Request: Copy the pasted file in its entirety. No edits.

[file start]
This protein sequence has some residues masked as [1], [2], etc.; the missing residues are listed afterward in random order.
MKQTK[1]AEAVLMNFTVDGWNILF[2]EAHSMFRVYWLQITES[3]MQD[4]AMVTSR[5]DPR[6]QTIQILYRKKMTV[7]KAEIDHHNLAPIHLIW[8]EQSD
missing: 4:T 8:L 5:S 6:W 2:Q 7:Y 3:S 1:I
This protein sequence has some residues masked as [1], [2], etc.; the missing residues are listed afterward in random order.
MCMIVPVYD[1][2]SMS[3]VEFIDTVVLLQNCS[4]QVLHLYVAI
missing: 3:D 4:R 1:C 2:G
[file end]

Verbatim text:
This protein sequence has some residues masked as [1], [2], etc.; the missing residues are listed afterward in random order.
MKQTK[1]AEAVLMNFTVDGWNILF[2]EAHSMFRVYWLQITES[3]MQD[4]AMVTSR[5]DPR[6]QTIQILYRKKMTV[7]KAEIDHHNLAPIHLIW[8]EQSD
missing: 4:T 8:L 5:S 6:W 2:Q 7:Y 3:S 1:I
This protein sequence has some residues masked as [1], [2], etc.; the missing residues are listed afterward in random order.
MCMIVPVYD[1][2]SMS[3]VEFIDTVVLLQNCS[4]QVLHLYVAI
missing: 3:D 4:R 1:C 2:G